The Versatile Post and Rail Chair Seats–Tuesday Tips

I’ve always liked weaving “post and rail” chair seats, ones that have rungs on them, because the materials and weaving patterns to choose from are practically limitless. Here’s just a small sampling of some of the different ways you can treat these marvelous chair seats when you restore them.

post and rail chair frame
post and rail chair frame

Many of the chair frames will be best suited to a particular weaving material and design, but many are interchangeable. For example, the hickory chair below with its rattan reed splint seat, could just as easily been woven with ash or hickory bark splints, too.

Hickory chair with reed splint
Hickory chair with reed splint seat

This mule-ear Southern settin’ chair was woven using Oriental seagrass in a checkerboard pattern, but could just as easily been woven with either hickory bark splints or a wide binding cane in a herringbone pattern.

Mule ear chair with seagrass seat
Mule ear chair with seagrass seat

Here are two chair seats each woven in the typical and traditional rush weaving pattern, but using two different materials; hand-twisted cattail leaf rush and man-made pre-twisted paper fibre rope.

hand twisted cattail leaf rush seat
hand twisted cattail leaf rush seat
Cathryns first paper rush seat
My first paper rush seat job!

Or you could weave that trapezoidal (wider in the front than in the back), chair seat as in the two samples above, in cotton Shaker tape instead. The weaving pattern is in a checkerboard pattern most of the time, but can also be altered using a herringbone patterns and diamonds. And believe me, you’ll be hard pressed to choose  the colors of cotton or wool tapes because they are endless.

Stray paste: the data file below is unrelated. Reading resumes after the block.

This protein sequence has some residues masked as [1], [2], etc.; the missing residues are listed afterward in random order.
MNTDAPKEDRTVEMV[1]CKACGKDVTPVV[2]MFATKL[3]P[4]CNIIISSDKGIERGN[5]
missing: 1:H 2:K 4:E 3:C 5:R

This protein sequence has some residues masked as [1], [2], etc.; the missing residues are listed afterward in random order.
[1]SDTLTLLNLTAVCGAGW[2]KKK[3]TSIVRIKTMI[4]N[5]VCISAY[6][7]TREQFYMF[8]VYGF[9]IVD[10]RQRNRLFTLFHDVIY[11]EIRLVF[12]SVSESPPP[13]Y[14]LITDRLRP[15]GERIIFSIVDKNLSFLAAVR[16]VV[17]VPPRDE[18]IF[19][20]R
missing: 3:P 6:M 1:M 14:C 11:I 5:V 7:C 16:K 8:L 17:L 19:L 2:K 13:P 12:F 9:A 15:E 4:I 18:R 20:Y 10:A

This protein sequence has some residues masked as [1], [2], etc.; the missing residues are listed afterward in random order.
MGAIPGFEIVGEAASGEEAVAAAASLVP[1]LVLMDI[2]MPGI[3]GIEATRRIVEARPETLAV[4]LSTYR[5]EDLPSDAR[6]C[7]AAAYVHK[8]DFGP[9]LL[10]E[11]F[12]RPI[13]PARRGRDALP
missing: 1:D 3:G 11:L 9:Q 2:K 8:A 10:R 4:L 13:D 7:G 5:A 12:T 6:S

Shaker tape footstool
Shaker tape footstool

Of course, there are many, many other designs, patterns and materials that can be used on post and rail chair frames, we’ve just scratched the surface here with these few examples. And as you’ve seen they don’t all have to be trapezoidal in shape, either.

The stools, chairs or rockers can also be square, rectangular and even triangular, believe it or not! The sky’s the limit, so experiment around a bit when you reweave your chair seat and if you take your chair to a repair person, be sure to ask them what the possibilities are.

What has your experience been with using different materials on different styles of post and rail chairs? Please leave your comments below and share with me and the readers of this blog.

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6 thoughts on “The Versatile Post and Rail Chair Seats–Tuesday Tips”

  1. Hi Cathryn, great inspiration! I just had a chair dropped off that needs a new rush seat so I have to shift my brain in to seat weaving gear.

    1. Well thank you Shari, glad I could help out. Just so you know, your blog is a great inspiration to me too! Love going there just to see all the new pictures, if nothing else! And when you post here again next time, be sure to also include your blog addy in your signature file at the bottom of the post so everyone will go visit!

  2. Hi Cathryn,

    One of my students did a porch weave in 4MM binder cane instead of the “usual” 5 0r 6 MM. It was beautiful!
    Somehow looked extra special with the smaller cane.
    Another student wanted an open weave and we left a width of the same width as the flat reed that was used. I think it was 1/2 inch flat, and there was a 1/2 inch space between each wrap. It was really neat !

    1. Thanks for commenting here Jan, love to hear what you and your students have been up to!

      Yes, I’ve seen the porch caning done in the 4MM binding cane too, and you’re right it is pretty, but takes forever to weave when you are used to doing it in the 6MM!

      And do you have pictures by chance of those flat reed seats that you could post on my Facebook Page as well as on The SeatWeavers’ Guild Facebook Page so we can all see them?

      Here are the links to the FB Pages:

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